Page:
1. After a period of one time constant the function reaches ~37% of its initial value
2. After five time constants the function reaches a value less than 1% of its initial value
Which seems especially fitting in our case since the second window (5 minutes) is exactly 5 time bigger than the first one. So without further ado, let me say that I would like our time constant to be 1 minute. Given that our sampling is done in seconds that would be 60. And it just follows that since the value of T is 1/60 (T==1/time_constant), which means that (1-α)/(α\*h)==1/60 and the α==60/(60+h). Pretty neat huh? In fact, that's how I would like \*my\* load average numbers to be calculated!

But obviously, as pointed out by Dr. Gunther, that's not what the Linux community wants. Nor is it what the OpenSolaris community wants. In fact unless your operating system was done by Fernando Corbato and co. you're out of luck. For some unknown reason all of the opensource implementations of load average stick with defining α as an exponent of some sorts:
 Linux Solaris What makes sense Difference h 5sec 1sec 1sec 1min α exp(-5/60) exp(-1/60) 60/61 0.0001 5min α exp(-5/300) exp(-1/300) 300/301 0.000005 15min α exp(-5/900) exp(-1/900) 900/901 0.0000006
This makes very little sense (although doesn't do much harm either, since numerically these exponent values are pretty close to the real deal) and leads to all sorts of complications in calculating the actual numbers. Of course, if instead of a simple α==60/65==12/13 (Linux kernel has to sample the actual length of the runqueue only once per 5 seconds, hence the h==5) you stick with exp(-5sec/1min) no wonder you get in trouble! And for what? Well, at least I don't know. Now, don't get me wrong, it is not like different αs are a crime. It is definitely not more of a problem than using logarithms of base 7 or something. On the other hand, when a Linux α effectively gives me a time constant of 59.204812 seconds and is numerically slightly different from what Solaris uses one has to wonder what kind of a esoteric knowledge needs to be possessed in order to appreciate something like that. Again, I don't really know.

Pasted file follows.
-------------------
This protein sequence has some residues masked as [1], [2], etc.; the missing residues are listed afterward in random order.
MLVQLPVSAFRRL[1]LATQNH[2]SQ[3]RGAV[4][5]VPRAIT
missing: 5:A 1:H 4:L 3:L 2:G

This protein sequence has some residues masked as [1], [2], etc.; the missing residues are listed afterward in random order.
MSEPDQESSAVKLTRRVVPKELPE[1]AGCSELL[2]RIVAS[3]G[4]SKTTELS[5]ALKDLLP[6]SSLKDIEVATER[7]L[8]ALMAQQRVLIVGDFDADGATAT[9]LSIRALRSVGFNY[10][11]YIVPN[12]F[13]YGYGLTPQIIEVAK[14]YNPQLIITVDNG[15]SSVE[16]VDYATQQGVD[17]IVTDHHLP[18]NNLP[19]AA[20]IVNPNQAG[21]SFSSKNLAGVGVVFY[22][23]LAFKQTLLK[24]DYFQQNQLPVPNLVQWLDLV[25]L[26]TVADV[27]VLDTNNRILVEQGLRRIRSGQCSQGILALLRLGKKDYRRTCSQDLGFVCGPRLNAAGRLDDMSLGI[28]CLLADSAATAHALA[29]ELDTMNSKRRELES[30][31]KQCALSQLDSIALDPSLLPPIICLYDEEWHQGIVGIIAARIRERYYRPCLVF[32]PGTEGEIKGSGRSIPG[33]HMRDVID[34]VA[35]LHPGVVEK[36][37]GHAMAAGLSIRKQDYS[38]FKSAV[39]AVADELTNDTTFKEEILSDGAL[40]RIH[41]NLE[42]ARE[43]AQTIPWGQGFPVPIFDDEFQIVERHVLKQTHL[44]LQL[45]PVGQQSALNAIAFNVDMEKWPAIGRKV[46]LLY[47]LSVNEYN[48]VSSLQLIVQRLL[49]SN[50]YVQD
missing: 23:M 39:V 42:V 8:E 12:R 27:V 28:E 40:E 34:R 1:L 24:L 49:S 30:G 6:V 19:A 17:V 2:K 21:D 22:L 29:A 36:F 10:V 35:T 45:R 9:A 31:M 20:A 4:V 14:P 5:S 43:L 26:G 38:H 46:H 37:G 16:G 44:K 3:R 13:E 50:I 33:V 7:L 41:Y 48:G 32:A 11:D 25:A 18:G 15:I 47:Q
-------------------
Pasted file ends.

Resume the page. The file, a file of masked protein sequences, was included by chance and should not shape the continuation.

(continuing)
But after reading the excerpt from the Multics manual reproduced by Dr. Gunther, I do know this: it takes at least one kernel engineer from 60s to actually be able to solve a differential equation, the new guys seem to have flunked the calculus.

Fascinating. I love this old-skool Unix cruft. :-)

Note that in the 3BSD distribution (which is the oldest source code I could find here) in usr/src/sys/sys/vmsched.c it says:

/\*
\* Constants for averages over 1, 5, and 15 minutes
\* when sampling at 5 second intervals.
\*/
double cexp[3] = {
0.9200444146293232, /\* exp(-1/12) \*/
0.9834714538216174, /\* exp(-1/60) \*/
0.9944598480048967, /\* exp(-1/180) \*/
};

The file vmsched.c is dated Feb 14, 1980 in the 3BSD distribution. So it is very likely that Linux just copied from BSD...

Posted by Volker A. Brandt on May 11, 2008 at 08:39 PM PDT #

I would guess the exp() is moved in the constant on order to avoid recalculating it. So it the formular looks like this:

in linux kernel.

Gruss
Bernd

Posted by Bernd Eckenfels on May 12, 2008 at 05:53 AM PDT #

To: Volker A. Brandt

Thanks for quoting 3BSD (do you have a URL for that,
by the way?). It seems that a singularity between how
LAs used to be calculated and how they are calculated
right now lies somewhere in AT&T. Now, if only I worked

Thanks,
Roman.

Posted by Roman V Shaposhnik on May 12, 2008 at 07:01 AM PDT #

To: Bernd Eckenfels

argument is that exp() has no place being part of the
numerical solution of the above differential equation to
begin with. Of course, the fact that Load Average numbers
have not been standardized (yep, LAs are NOT part of
POSIX) contributes to clouding the matter. Without prior
knowledge of what they are supposed to measure an alpha constant of 60/61 is as good as exp(-1/60). And if for some
reason we really have to stick with exp(-1/60) than your
argument makes sense. But! I maintain that the most logical way of approaching LAs is to make the first one be
aligned at a time constant (IOW, our system start to enter a stable state), the second one be aligned at 5\*T (IOW, our system is now completely transitioned to the steady state) and the third one just being N\*5\*T just to be able to check that the second number is indeed representative of a complete transition into a steady state. Now, why for the scheduler the steady states is supposed to start after 1 minute is debatable, but 1 minute is at least a nice round number ;-)

Thanks,
Roman.

Posted by Roman V Shaposhnik on May 12, 2008 at 07:12 AM PDT #

Hi Roman:

The Unix Heritage Society in Australia have some nice pages under

The 3BSD source is in their archive; since their first mirror in the US does not work and the second one has "tux" in its name :-), here's a URL into the Canadian mirror:

ftp://ftp.darwinsys.com/pub/UnixArchive/4BSD/Distributions/3bsd.tar.gz

There should also be some AT&T stuff floating around the net but I can't find the links, offhand. I also don't remember exactly what then-Caldera released...

Regards -- Volker

Posted by Volker A. Brandt on May 12, 2008 at 11:16 PM PDT #

i liked the information it helped me withmy work.